Bye bye Bruce Forsyth – TV’s definition of entertainer has changed

Bruce Forsyth as presenter of Strictly Come Dancing, which he is leaving after 10 years.
Bruce Forsyth as presenter of Strictly Come Dancing, which he is leaving after 10 years.
Matthew Hemley
Matt is news editor for The Stage, having started as the newspaper’s broadcast reporter. He covers all areas of the industry in his role, but has a particular interest in musical theatre. Matt studied acting at Bretton Hall and presents a monthly theatre news round up on BBC London Radio.
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When Strictly Come Dancing returns to our screens this autumn, it will be without the familiar face of Bruce Forsyth, who has announced he is stepping down from the show after 10 years.

I’ve said before that the series was better when he had time off and was replaced by Claudia Winkleman in the presenting role.

And that’s because I think Winkleman understands that her role is that of presenter. The entertainment is what happens on the dancefloor, between the professional dancers and their celebrity partners. Ultimately, that’s what viewers tune in for.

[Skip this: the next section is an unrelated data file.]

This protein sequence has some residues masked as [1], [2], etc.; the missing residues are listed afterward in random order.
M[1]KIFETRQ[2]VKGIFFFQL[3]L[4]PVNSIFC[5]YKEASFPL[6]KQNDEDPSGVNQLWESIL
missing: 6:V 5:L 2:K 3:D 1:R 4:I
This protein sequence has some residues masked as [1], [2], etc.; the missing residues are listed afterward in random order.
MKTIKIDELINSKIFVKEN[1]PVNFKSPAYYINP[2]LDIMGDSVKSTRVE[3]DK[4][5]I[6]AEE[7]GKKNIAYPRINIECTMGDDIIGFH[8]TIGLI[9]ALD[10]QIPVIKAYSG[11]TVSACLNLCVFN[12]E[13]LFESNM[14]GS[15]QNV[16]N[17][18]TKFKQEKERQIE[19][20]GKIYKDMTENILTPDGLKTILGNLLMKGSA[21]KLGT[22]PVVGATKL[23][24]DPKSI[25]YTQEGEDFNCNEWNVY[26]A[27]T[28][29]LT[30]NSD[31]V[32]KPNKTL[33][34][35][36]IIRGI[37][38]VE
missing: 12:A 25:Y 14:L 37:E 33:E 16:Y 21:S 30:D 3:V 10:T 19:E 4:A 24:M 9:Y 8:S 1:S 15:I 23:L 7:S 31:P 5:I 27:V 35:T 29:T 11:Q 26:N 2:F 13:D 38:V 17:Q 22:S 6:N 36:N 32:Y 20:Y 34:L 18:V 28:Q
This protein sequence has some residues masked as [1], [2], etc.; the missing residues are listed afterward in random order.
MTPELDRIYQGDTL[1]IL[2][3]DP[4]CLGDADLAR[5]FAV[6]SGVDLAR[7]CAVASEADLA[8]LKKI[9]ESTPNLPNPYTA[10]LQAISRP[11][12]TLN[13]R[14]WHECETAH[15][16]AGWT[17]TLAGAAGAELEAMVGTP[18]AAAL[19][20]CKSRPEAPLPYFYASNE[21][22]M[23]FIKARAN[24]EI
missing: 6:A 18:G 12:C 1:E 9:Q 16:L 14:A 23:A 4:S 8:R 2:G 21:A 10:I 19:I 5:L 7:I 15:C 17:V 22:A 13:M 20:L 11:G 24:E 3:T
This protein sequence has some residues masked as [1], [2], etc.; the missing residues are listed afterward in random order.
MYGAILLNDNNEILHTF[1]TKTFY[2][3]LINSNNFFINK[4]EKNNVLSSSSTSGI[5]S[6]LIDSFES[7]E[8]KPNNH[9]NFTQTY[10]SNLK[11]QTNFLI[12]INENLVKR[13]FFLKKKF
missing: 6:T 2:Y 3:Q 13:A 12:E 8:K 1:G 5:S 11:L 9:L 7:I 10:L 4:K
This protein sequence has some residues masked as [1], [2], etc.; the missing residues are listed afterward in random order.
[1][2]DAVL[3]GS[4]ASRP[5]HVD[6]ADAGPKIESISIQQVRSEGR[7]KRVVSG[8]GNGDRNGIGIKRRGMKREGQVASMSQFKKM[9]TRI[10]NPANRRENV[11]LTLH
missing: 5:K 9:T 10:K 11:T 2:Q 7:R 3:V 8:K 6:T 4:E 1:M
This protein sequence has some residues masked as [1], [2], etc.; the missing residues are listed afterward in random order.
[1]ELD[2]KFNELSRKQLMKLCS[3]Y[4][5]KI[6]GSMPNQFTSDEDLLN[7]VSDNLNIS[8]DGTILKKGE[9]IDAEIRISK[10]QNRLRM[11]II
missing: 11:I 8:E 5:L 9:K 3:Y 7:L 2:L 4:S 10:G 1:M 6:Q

Brucie, for all his charms, very often pulled focus. And why wouldn’t he? He comes from an entertainment/variety background – he was a singer and a dancer from the age of 14. Little wonder, then, that he’s tried to continue this sense of being an all-round entertainer in his presenting roles.

[pullquote]Hosts should be entertaining, but they’re not entertainers[/pullquote]

But is that what audiences want from the people fronting the shows they watch? Probably not. Presenters should be entertaining, of course, but not to the point where they steal the focus from the show they’re actually hosting. The X Factor isn’t about Dermot O’Leary – it’s about the contestants. I’m a Celebrity isn’t about Ant and Dec (though of course they are a vital ingredient of the show) it’s about the celebrities taking part. Hosts should be entertaining, but they’re not entertainers – despite what a new ITV campaign called Where the Entertainers Live, which references presenters such as O’Leary and Holly Willoughby, would have us believe.

O’Leary, Willoughby and others like them are part of a show’s success, of course –  but if they are who TV brands “entertainers” today, then Brucie no longer fits into this category.

And so, as he moves on to begin a stage show that will feature comedy and dance, I can’t help thinking he will be much more at home.

In the meantime, bets are on as to who will replace him on Strictly. Personally I’d be happy with Claudia Winkleman. Entertaining, yes, But an entertainer? Let’s just stick with presenter.